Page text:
Do you think FratPAC makes a distinction based upon the seriousness of the alleged crime?
          Do you think they should?

          I’m interested in most anyone’s opinion, not just Elizabeth’s.

          1. colleges and universities punish students for petty theft, underage drinking, et cetera

            Misdemeanors versus….

            FratPAC only seems interested in preventing “in-house” disciplinary action when it is an accusation of sexual assault.

            FELONIES!

            Noticing any difference?

              1. I can see allowing colleges to handle petty theft by their own rules, but not if that creates double-jeopardy for the student, ie that student is also subject to criminal prosecution in the civil courts.

                This whole thing is really just a holdover from when colleges were a special class of institution, often with royal charters. They really need to learn that they aren’t that special any more.

            1. Yeah, I don’t think colleges try to keep homicide investigations ‘in-house.’

              1. Please see below, Irish.

              2. And it’s noteworthy that they only assert jurisdiction over one particular felony.

            2. “Noticing any difference?”

              I thought I covered this, Anonymous, when I asked: “Do you think FratPAC makes a distinction based upon the seriousness of the alleged crime?”

              I get the sense that you would allow the “lesser crimes” to be handled by the institutions and the more serious ones by law enforcement. Or do you believe that all alleged crimes should be handled by the police?

              This is what I’d like to see discussed, whether “lesser crimes” could/should be handled by the institutions while the more serious ones by law enforcement, or whether all alleged crimes should be handled by the police.

              I was asking for a good-faith discussion.

              1. There seems to me to be a pretty flawed logic here, which is that the reason FratPac is focusing on sexual assault is because sexual assault is the crime that’s already been politicized and which has been used to gin up mobs of angry students to vandalize fraternities.

                The reason FratPac isn’t thinking about underage drinking is because underage drinking is not a crime that’s been politicized by activists as part of a hysterical moral panic. Maybe all of these things should not be handled by colleges, but it’s not unreasonable for them to focus on the one that’s the most important at the present moment.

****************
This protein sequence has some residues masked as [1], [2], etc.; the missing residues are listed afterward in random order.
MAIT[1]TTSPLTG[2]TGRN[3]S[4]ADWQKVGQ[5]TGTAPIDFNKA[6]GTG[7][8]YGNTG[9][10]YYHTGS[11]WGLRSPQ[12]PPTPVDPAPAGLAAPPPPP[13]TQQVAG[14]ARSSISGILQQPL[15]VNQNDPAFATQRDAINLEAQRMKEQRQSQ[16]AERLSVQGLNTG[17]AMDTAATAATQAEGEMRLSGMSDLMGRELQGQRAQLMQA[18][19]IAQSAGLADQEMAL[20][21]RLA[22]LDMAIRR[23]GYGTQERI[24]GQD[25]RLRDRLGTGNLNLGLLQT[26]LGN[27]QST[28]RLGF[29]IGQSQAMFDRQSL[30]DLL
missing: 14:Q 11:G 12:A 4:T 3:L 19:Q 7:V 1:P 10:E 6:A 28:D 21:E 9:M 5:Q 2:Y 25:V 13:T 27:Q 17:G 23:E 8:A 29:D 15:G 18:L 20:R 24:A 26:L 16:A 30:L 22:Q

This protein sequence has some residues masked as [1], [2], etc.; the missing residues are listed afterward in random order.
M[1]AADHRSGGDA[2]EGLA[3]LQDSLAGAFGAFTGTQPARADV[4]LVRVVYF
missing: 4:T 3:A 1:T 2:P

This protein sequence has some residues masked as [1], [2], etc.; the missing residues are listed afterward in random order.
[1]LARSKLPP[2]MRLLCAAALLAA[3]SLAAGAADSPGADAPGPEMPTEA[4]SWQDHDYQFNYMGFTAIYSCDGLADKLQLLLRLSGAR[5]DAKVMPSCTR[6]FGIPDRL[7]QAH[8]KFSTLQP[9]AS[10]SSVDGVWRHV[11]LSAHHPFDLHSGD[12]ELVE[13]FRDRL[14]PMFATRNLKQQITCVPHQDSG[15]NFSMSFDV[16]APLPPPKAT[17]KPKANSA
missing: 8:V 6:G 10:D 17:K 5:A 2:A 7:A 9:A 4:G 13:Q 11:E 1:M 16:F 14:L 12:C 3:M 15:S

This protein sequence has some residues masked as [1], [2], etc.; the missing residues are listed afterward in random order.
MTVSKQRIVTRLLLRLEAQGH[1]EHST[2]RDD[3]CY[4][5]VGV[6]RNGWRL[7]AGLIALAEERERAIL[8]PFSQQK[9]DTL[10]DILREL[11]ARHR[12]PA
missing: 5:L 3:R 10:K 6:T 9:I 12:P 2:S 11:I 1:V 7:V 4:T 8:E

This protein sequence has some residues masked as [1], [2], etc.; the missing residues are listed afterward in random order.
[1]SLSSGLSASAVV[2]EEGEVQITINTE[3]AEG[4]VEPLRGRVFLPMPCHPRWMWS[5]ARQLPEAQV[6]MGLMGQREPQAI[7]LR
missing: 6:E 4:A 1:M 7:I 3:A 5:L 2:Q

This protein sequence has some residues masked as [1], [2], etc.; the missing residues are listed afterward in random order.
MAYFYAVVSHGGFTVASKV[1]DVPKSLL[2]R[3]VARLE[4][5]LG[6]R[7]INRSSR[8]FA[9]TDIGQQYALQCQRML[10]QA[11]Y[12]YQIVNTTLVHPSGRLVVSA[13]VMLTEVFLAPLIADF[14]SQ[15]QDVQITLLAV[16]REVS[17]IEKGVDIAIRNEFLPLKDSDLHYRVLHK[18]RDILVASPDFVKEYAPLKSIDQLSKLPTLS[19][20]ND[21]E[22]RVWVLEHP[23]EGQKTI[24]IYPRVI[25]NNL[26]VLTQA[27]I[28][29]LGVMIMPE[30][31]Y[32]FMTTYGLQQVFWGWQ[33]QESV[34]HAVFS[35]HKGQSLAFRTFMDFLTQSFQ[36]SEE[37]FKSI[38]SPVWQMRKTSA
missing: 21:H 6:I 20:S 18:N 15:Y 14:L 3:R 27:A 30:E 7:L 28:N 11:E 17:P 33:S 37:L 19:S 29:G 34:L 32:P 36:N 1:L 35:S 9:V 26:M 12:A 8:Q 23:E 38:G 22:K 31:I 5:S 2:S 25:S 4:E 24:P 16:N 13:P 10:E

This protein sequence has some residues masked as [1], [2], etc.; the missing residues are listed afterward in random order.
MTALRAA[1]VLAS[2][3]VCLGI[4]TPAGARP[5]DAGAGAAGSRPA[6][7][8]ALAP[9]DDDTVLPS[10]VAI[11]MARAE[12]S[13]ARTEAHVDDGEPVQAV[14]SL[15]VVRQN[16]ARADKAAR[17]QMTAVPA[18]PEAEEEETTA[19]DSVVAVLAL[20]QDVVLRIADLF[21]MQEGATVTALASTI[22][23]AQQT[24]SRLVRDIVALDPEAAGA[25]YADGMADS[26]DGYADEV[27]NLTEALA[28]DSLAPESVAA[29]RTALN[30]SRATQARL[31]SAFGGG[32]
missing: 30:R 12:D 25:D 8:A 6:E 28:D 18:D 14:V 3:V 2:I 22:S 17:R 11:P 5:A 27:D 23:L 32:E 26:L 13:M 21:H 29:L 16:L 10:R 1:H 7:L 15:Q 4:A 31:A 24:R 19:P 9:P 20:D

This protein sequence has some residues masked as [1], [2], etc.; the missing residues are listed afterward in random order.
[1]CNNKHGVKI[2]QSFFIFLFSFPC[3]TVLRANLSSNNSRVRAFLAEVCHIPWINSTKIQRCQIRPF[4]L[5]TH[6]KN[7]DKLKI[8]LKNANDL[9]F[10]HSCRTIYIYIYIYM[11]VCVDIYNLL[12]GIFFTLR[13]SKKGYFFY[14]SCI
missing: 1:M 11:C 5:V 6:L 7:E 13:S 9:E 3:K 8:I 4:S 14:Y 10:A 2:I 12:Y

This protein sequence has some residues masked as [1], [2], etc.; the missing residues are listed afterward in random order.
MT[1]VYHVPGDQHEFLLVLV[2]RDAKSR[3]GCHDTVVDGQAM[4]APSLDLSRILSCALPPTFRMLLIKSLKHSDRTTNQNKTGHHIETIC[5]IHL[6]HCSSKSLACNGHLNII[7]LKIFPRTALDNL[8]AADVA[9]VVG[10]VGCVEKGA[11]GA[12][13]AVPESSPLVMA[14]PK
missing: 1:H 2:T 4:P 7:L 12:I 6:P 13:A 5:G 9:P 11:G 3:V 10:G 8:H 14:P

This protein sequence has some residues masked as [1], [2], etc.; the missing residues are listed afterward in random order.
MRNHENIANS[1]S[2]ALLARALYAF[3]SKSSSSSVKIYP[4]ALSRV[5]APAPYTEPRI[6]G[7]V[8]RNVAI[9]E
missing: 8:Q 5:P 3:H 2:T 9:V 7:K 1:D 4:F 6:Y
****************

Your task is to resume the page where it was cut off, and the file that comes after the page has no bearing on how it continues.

1. Well said.

                  Re: rape “is the crime that’s already been politicized and used to gin up mobs of angry students to vandalize fraternities. …underage drinking is not a crime that’s been politicized by activists as part of a hysterical moral panic.”

                  Rape is politicized by politicized feminists who in my view want to rail against not just fraternities but men in general. The moral panic comes after rape has been declining and female college enrollment inclining.

                  If rape is pervasive, why do parents let daughters set foot on campus?

                  Instead, we have this:

                  “By 2012, there were 2.8 million more women than men in college, and by 2020 this ‘enrollment gap’ is projected to grow to 4.4 million as women account for 74% of enrollment growth.” See the Washington Post opinion: “Social inequality’s deepening roots.”

                  Campuses are safer than the general population.

                  “…the rate of rape and sexual assault is lower for college students (at 6.1 per 1,000) than for non-students (7.6 per 1,000). (Note: not 1 in 5). What’s more, between 1997 and 2013, rape against women dropped by about 50%, in keeping with a more general drop in violent crime nationally.” The actual number of sexual assault victims is several orders of magnitude lower than the highly circulated “one in five.” bjs.gov/index.cfm?ty=pbdetail&iid=5176

                  “The Sexual Harassment Quagmire” at Male Matters USA

              2. I get the sense that you would allow the “lesser crimes” to be handled by the institutions and the more serious ones by law enforcement. Or do you believe that all alleged crimes should be handled by the police?

                You sense wrongly. A college should only be able to hold hearings on violations of its own rules and then those rules should not supersede the laws of the jurisdiction it is located it. Honor code/code of conduct violations? Sure. Should colleges hold “proceedings” to determine violation of criminal statutes? No. Then again, there is no freestanding legal duty to report crimes.

                “Do you think FratPAC makes a distinction based upon the seriousness of the alleged crime?”

                Which is a weaselly burden-shifting question to begin with, hence, my facetious answer to your original post. These campus sexual inquisitions have no business determining legal guilt or anything that looks like it might be legal guilt if you squint at it. We already have a legal system, fucked up as it may be, with whatever scant protections it affords to the accused. The people opposed to reporting crimes to the police would like to strip the accused of even the few rights they have left, brand them as criminals, and destroy their reputations without so much as “how do you answer the charges against you?”

              3. Of course all crimes should be handled by law enforcement. Stupid fucking dummy.

          2. I think colleges should be free to punish students (and employees) as they see fit for violations of college rules, as long as the maximum enforceable penalty is separation from the institution. But I don’t think colleges, particularly taxpayer-owned ones, should be allowed to enforce the criminal code, or deny people their constitutional rights.

            1. Thanks, Tonio.

            2. Tonio, the only problem with this is the “contributed to a hostile learning environment” rule. It swallows up the whole thing.